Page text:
At a Wal-Mart advertising a job fair, a woman shows up after a ten-minute wait, flustered since, as she explains, she just works there and she’s never interviewed anyone before. Barbara fills out a four-page “opinion survey” with, apparently, no right or wrong answers. The form has questions about forgiving or denouncing a coworker caught stealing, and if management is to blame if things go wrong, with answers ranging from “totally agree” to “totally disagree.” Barbara finds it hard to believe that employers can learn anything from these tests, since most people can see through to the “right” answers—knowing to say she works well with others, but would denounce them for any infraction, for instance.
The “survey” bears much resemblance to the test Barbara had to fill out at the supermarket in Key West. Questions about ratting out fellow employees appear to be a common trait to these tests. Barbara can easily see what they’re meant to do—weed out potential employees who would cause any strain on management or be anything other than dutiful, obedient, and loyal only to their managers.
Over the last decade of the twentieth century, the American economy has been a roller coaster of ups and downs, as the Dow Jones Industrial Average hit record highs and dot-coms soared and then crashed. The summer of 2001 saw rebate checks sent to millions of taxpayers—the fruits of a large government surplus—but a few months later the House and Senate were arguing over economic stimulus packages to get a stalled economy moving again.
A large group of U.S. citizens remain largely untouched by these wide economic swings. Known as the “working poor,” these people work long hours at jobs at or near the minimum wage. They do not have savings accounts and retirement funds to worry about, and they do not invest in the stock market. When a new federal plan for welfare reform promised to get able-bodied welfare recipients off the dole and into jobs, social critic Barbara Ehrenreich and a friend, a magazine editor, wondered what sorts of jobs these new workers would find, and whether they could earn enough from them to maintain a basic standard of living. That wondering led to a series of articles in Harper’s magazine and eventually to Nickel and Dimed: On (Not) Getting By in America.
To research the book, Ehrenreich conducted an experiment that is easy to describe: She moved to a new town and found a place to live (“the cheapest that offered an acceptable level of safety and privacy”), paying the first month’s rent from her own savings. She accepted the highest-paying job she could find without drawing on her college degrees or her writing skills and lived off what she earned. At the end of the month, she hoped to have enough money saved to pay a second month’s rent. Ehrenreich lived a month each in three cities over a time span reaching from 1998 to 2000, working low-end jobs during the day and maintaining a journal on her laptop computer when she could summon the energy at night.
There has been a long tradition of left-leaning writers exploring the lower classes in this way. Two well-known examples came out of the early part of the twentieth century, as Jack London described farm laborers inPeople of the Abyss(1903), and George Orwell looked at urban workers during the Depression in Down and Out in Paris and London (1933). Ehrenreich herself has examined issues of class and economy before. In the 1980’s she offered reflections on The Worst Years of Our Lives: Irreverent Notes from a Decade of Greed (1990). She traced the rise of the professional middle class in the United States in Fear of Falling: The Inner Life of the Middle Class (1989). Not only are the aspirations of middle-class America somewhat empty, she concluded, but the middle class is so visible—considered so typical—that lower classes become invisible. With Nickel and Dimed, Ehrenreich puts a needed spotlight on one overlooked portion of the lower class, drawing attention to a group of people with whom her readers interact every day, but who are usually ignored. Ehrenreich’s aim is not to shed light on her own heroic passage through poverty (she points out that “millions of Americans” do for years what she did for only a month at a time, “and with a lot less fanfare and dithering”), but to illuminate the day-to-day challenges of making ends meet on a low-wage income. The focus is on numbers—the dollars and cents, the minutes and hours—instead of on personalities.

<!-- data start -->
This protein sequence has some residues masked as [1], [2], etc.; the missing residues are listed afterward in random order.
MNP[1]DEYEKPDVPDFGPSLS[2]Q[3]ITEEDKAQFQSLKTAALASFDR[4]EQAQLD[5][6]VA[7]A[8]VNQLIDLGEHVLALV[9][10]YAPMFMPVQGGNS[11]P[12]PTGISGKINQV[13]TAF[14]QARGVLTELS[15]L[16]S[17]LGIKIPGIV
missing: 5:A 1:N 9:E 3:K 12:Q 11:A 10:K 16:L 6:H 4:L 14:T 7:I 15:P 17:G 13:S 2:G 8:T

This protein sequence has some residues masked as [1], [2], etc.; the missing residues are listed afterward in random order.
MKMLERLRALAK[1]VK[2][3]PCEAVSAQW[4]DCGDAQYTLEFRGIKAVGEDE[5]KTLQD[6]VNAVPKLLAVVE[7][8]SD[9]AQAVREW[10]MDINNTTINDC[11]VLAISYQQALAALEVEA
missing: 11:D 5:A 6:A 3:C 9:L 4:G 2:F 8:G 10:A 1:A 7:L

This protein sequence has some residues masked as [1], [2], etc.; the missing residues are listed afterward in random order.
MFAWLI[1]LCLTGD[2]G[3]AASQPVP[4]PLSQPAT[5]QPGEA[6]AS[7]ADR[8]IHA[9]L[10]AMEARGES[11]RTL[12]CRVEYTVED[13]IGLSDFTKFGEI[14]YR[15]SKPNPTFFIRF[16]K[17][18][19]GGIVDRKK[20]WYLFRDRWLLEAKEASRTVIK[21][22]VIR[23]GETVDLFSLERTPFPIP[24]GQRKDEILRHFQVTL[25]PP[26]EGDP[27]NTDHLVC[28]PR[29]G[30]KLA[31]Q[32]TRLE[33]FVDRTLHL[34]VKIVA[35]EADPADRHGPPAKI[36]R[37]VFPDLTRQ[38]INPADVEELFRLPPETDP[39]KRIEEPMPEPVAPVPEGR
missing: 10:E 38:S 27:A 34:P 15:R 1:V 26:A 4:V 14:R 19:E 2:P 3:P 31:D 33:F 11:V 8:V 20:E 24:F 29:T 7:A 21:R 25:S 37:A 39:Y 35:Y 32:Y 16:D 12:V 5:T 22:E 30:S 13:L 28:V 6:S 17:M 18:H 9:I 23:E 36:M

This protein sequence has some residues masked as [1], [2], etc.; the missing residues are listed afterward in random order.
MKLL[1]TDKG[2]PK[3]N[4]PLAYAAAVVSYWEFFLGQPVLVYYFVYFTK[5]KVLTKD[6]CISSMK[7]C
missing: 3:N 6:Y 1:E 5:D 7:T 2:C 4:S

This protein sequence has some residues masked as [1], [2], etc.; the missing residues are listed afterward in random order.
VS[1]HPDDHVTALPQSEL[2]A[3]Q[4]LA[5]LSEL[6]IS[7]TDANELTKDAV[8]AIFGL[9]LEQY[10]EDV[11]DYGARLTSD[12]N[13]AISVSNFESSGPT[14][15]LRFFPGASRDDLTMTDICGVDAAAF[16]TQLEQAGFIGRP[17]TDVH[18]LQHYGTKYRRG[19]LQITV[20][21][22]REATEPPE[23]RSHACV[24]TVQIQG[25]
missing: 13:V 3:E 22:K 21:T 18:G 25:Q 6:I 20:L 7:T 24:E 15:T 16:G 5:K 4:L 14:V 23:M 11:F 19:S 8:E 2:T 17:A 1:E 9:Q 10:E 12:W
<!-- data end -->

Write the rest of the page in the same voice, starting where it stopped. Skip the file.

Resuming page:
In her introduction, Ehrenreich shows that she has a clear sense of what her experiment can and can not establish convincingly. She is aware of the ways in which she is not typical, aware of the advantages she brings to her new life: education, good health and good health habits, white skin, English fluency, and the knowledge that she can return to her own life at any time. She allows herself a car and an ATM card for real emergencies. She does not have young children who need supervision while she is away at work. Her experience, therefore, is not typical, but probably the best that can be hoped for “in the economy’s lower depths.”
For her first stop, Ehrenreich moves to Key West, Florida, a small city near her own home. Although she has tried to prepare for what she is about to do, she is immediately stymied. She has guessed that she can earn about seven dollars an hour, and that she should therefore be able to spend five or six hundred dollars on rent. The cheapest place she can find in Key West, however, is a trailer with no air-conditioning, screens, or fans for $675 a month. Ultimately she decides to take a one-room cabin thirty miles out of town, and drive the forty-five minutes back and forth each day. The lack of affordable housing will be a continual problem as subsequent chapters take her from Key...
(The entire section is 1944 words.)